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DOI: 10.4324/9780415249126-G110-1
Version: v1,  Published online: 1998
Retrieved July 23, 2024, from

Article Summary

A Japanese word originating in Buddhism, mujō means impermanence, transience or mutability. It characterizes all phenomena of experience, but is especially significant for human endeavours to achieve happiness. In the Buddhist analysis of existence, all things arise and perish through dependent origination; they are impermanent, without substance and continually subject to change. This presents human beings with an imperative existential problem, for they ignore or fail to realize the pervasiveness of impermanence. Endeavouring to secure lasting satisfaction, they cling to what is transient and mutable. The result is suffering, the unsatisfactory nature of ordinary – unenlightened – human existence.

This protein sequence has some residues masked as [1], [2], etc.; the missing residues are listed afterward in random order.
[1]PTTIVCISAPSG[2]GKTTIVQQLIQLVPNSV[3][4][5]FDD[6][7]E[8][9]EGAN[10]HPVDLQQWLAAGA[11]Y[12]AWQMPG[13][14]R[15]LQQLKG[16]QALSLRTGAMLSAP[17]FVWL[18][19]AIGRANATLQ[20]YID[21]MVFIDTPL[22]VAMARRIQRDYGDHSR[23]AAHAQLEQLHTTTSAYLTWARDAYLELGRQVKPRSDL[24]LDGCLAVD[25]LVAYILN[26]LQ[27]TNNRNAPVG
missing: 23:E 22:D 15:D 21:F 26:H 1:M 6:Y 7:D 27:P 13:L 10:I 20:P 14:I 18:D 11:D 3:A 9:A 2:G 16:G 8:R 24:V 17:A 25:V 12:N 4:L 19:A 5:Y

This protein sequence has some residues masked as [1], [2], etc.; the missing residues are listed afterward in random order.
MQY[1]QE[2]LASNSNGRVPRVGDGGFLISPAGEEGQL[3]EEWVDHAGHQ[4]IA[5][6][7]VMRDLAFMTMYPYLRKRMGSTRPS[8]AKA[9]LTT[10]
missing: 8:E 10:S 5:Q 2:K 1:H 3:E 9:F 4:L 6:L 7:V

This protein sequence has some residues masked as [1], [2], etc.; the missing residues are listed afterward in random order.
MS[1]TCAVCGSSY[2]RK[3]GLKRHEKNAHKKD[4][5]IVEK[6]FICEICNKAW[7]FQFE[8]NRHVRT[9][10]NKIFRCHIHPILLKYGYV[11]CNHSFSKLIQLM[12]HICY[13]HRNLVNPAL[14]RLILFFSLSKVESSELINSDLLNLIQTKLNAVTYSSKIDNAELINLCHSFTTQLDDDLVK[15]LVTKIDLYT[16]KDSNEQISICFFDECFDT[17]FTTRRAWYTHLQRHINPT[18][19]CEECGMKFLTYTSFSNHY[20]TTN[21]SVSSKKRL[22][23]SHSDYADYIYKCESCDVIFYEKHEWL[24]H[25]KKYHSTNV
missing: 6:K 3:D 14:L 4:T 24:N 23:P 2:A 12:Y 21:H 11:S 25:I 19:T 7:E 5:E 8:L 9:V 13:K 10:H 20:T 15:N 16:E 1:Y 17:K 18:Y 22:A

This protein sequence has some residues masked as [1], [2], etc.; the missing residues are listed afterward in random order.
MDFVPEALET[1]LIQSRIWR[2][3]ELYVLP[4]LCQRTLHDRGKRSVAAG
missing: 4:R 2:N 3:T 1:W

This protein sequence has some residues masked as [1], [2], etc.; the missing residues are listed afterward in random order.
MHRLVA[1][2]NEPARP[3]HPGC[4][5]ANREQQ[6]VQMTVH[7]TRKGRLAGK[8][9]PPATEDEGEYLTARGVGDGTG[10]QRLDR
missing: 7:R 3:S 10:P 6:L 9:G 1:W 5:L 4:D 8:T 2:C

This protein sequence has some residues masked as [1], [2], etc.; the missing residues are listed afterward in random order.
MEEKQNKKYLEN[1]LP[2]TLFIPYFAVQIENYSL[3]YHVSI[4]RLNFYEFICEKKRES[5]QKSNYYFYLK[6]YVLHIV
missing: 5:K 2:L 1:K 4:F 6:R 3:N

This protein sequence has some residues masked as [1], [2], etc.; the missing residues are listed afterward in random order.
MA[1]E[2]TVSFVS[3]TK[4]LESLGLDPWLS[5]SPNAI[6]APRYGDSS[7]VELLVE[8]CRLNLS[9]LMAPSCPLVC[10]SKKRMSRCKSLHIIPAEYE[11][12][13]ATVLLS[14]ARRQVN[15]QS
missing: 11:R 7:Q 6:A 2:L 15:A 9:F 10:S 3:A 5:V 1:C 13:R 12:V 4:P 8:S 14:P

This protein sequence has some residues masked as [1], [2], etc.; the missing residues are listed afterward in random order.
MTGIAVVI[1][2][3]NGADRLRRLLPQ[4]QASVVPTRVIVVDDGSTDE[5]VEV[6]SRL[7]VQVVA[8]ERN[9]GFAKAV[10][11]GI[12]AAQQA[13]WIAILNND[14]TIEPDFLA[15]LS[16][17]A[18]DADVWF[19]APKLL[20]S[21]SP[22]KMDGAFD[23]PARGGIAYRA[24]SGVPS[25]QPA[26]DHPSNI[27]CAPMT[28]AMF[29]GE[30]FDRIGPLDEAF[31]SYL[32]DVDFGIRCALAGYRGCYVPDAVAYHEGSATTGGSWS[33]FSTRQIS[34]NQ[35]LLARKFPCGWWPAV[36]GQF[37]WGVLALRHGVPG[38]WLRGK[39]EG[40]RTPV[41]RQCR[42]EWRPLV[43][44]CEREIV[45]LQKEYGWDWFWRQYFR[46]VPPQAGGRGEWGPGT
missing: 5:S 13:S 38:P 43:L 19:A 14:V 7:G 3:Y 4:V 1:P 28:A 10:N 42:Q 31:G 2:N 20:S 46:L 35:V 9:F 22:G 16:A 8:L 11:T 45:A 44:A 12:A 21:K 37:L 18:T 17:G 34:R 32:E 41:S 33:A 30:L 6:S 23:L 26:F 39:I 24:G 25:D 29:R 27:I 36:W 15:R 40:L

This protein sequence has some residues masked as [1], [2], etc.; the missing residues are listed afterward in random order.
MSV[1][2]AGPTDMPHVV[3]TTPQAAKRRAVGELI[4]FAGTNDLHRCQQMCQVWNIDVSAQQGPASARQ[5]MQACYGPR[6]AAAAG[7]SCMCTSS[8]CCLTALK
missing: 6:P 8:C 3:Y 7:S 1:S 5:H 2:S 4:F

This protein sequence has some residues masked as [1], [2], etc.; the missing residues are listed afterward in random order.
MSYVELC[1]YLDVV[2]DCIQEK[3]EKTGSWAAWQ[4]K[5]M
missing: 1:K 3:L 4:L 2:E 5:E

The problem of impermanence is fundamental to Buddhism from its inception, but interpretations of the concept varied with the evolution of other doctrines, most notably the Mahāyāna notion of emptiness. The indigenous Japanese sensitivity to the transience of life and nature interacted with Buddhism to articulate, often in aesthetic terms, not only the threats but also the contributions of impermanence to meaningful human existence. The most thorough examination of mujō is offered by the Zen Buddhist Dōgen, who in his exposition of the radical temporality of existence as being-time identifies the full realization of impermanence with Buddha-nature or enlightenment.

Citing this article:
Hull, Monte S.. Mujō, 1998, doi:10.4324/9780415249126-G110-1. Routledge Encyclopedia of Philosophy, Taylor and Francis,
Copyright © 1998-2024 Routledge.

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